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Virgin in My 30s Essay

I'm a 33-Year-Old Dating Blogger — Who Also Happens to Be a Virgin

I'm 33, and I have never had sex. This fact bothers me because I have always believed in sex before marriage. I'm an agnostic who adores Sex and the City episodes. I identify more with Carrie, Samantha, and Miranda than I ever related to Charlotte. I'm reasonably attractive. Oh, and I'm a dating blogger.

Honestly, I never thought I would remain a virgin this long.

So what the hell happened? I'm a rational romantic; that's what.

In high school, I wanted to have sex that followed and accompanied love. It sucked that I was surrounded by possessive freaks and the couldn't-care-less crowd. Then I sort of fell for a boy in my final year. He was my biggest crush to date, and I was over the moon when he asked me out. He was my first kiss, my first snogging session at the movies . . . and the first guy who let me down. I have been disappointed after him, but not quite at this level.

One disappointment is nothing for a romantic, though. I remained optimistic. And I kept writing. I loved creating romantic comedy screenplays. Sure, I wanted to break into Hollywood someday. But I also cherished the escapism I created for myself and my readers, aka my friends. University didn't improve on high school when it came to the diversity among men. Good ones were either taken or not interested in me.

Then I went abroad for two semesters. That was it! I had enough time in a gorgeous foreign land with a lot of good-looking men. I could find someone I really liked, that I connected with. And a lot of my friends found that. Some went on to have long-distance relationships. I finally met someone. With one guy, I was pretty sure I was in love. Even if it wasn't love, it was a hell of a lot like it. Unfortunately, he didn't feel the same way. Too bad, because I had really wanted to have sex with him.

And then came my Before Sunrise guy. While we didn't fall in love, we definitely had a short-lived, fun romance that gave me some of my favourite memories. I had the time and opportunity. I was physically attracted to him enough. Emotionally, though, I wasn't ready. I wasn't ready to have my first time be a one-night stand. Or a two-week stand. At the time, I kept track of my and my friends' romantic lives, as well as any other funny thing through the site LiveJournal. I allowed access to my friends who wanted my take on the events and have a good laugh.

A while after I was back home, along came a "boyfriend" at my university. We dated for about two months, but the honeymoon period was so short, I couldn't believe it. So there went my fantasy again. I was not about to have sex with someone I couldn't stand.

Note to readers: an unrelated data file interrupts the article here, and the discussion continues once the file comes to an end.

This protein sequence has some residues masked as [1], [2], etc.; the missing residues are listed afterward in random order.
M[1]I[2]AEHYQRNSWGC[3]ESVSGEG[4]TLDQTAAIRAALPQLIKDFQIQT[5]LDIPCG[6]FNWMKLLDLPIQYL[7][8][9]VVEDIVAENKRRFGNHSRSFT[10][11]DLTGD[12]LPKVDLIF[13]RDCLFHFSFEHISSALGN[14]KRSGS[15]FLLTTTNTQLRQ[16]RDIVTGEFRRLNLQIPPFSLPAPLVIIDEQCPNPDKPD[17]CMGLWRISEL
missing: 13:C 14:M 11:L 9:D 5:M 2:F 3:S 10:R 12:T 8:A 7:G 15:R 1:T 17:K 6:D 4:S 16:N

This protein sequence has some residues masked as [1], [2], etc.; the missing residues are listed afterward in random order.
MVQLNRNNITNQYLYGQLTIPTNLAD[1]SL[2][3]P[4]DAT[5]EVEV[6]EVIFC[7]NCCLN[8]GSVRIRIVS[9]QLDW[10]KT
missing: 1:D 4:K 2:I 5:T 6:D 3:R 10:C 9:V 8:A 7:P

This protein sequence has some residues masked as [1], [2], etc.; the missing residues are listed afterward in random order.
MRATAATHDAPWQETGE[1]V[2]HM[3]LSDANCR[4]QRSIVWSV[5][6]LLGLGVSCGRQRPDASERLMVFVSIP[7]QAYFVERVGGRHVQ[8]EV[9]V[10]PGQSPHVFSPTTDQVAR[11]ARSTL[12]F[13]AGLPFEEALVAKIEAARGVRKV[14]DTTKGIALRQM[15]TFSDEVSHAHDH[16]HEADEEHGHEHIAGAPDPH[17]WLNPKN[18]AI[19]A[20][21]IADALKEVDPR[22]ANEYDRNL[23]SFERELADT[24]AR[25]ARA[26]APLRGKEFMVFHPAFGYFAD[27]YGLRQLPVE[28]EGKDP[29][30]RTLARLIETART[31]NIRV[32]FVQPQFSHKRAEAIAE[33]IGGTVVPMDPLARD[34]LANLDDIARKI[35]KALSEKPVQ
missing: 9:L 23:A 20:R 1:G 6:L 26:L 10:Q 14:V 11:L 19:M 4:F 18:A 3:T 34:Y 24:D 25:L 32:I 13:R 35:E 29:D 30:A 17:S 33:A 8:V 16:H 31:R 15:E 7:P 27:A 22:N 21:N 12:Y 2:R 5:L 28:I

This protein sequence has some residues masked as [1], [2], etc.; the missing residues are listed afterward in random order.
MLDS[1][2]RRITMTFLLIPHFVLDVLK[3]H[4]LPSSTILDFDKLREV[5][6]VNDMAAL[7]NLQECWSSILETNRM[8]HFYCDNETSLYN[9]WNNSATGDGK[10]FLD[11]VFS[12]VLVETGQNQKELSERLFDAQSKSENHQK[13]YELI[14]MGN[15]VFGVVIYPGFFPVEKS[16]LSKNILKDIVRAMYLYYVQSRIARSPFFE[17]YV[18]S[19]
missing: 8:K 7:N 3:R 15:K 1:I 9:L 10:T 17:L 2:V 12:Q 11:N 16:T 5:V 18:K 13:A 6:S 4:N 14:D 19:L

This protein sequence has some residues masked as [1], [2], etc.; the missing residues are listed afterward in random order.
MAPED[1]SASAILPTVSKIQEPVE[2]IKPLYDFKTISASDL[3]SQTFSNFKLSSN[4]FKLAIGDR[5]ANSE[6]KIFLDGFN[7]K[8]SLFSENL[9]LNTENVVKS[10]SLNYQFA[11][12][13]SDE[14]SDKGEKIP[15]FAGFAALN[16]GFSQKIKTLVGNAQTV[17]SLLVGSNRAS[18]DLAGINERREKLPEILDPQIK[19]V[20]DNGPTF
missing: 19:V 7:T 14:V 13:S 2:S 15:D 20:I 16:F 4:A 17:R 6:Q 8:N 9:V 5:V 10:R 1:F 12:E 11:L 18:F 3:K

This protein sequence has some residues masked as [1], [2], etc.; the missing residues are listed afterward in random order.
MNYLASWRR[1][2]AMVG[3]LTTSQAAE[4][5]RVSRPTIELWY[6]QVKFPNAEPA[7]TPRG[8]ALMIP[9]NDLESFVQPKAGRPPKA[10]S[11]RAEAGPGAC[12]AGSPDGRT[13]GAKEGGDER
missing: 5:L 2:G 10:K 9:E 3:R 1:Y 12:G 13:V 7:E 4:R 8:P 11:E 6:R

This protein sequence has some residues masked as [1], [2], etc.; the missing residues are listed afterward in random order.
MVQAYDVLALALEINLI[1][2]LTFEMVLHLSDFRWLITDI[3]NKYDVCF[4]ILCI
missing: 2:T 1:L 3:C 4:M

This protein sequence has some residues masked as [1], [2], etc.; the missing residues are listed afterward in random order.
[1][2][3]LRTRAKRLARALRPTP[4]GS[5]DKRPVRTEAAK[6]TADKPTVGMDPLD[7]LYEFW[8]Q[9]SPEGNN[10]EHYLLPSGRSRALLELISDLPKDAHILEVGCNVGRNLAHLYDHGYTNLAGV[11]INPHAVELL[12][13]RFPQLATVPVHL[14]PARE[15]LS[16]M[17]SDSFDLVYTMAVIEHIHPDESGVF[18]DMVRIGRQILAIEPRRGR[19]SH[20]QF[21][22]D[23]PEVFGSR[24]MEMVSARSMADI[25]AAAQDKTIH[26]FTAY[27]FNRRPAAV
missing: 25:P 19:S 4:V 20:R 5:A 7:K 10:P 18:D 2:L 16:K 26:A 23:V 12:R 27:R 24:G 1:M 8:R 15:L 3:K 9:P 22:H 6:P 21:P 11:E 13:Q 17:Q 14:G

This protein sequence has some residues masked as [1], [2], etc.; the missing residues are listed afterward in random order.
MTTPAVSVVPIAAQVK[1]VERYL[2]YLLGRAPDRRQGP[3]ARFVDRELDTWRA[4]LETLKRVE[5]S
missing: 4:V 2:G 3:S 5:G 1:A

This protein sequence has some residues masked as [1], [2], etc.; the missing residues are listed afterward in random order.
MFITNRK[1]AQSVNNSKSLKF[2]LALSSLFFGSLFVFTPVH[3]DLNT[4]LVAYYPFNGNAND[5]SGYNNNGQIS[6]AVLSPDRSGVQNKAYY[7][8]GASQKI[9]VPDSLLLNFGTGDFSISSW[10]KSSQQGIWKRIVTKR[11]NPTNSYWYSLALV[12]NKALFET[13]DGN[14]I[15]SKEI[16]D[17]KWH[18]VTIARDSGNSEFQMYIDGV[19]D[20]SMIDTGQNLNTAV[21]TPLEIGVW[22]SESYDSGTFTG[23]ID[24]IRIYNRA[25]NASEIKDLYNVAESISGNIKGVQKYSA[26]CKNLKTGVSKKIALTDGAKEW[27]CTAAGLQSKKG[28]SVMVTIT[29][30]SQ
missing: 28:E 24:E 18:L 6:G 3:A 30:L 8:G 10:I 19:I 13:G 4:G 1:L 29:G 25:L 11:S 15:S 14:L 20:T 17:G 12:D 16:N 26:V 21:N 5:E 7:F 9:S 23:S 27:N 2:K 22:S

Next! But "next" never came.

I didn't have a crush. Maybe I got too jaded. Maybe I didn't meet enough people. Then university was over, and I was a little over the romantic part of the fantasy. Yes, I wanted to have a good time, and yes, it would be great if feelings were involved. But basically, I just wanted to feel attracted enough. I kept coming across men who weren't my type. When I heard a guy at a coffee shop talk a girl's ears off about how men and women can't be just friends, I knew the world could use my brand of dating and relationship advice. I cover a range of dating topics on my blog, but my core message is simple: you don't need to settle, your friendships are just as important as your love stories, and you should put yourself out there (with some caution).

I celebrated my 33rd birthday this Winter. I still haven't had sex. And it baffles me that I haven't found someone to take to bed, being the extroverted person that I am. Then I remember: I still want to feel good the morning after.

Fingers crossed, this year will be different. In the meantime, I'm afraid to come out of the virginity closet. Because even though I give solid advice about how (not) to act in the dating world and beyond, what would my audience think if they knew? Or would they feel closer to me, knowing that at any part of your life, despite your best efforts, some areas of dating remain challenging still?

So despite everything, I remain optimistic. I've accomplished a lot in my life. I'm slowly building my writing career. And as much as my romantic adventures have been rare, thinking about most of it puts a smile on my face. It has been fun and worth remembering. And even when it wasn't, I learned quite a bit about myself and the world. What would I say to a reader if he or she had the same problem as me? Do what feels right to you! Because it is your life, and it has to be worth living . . . by your standards alone.

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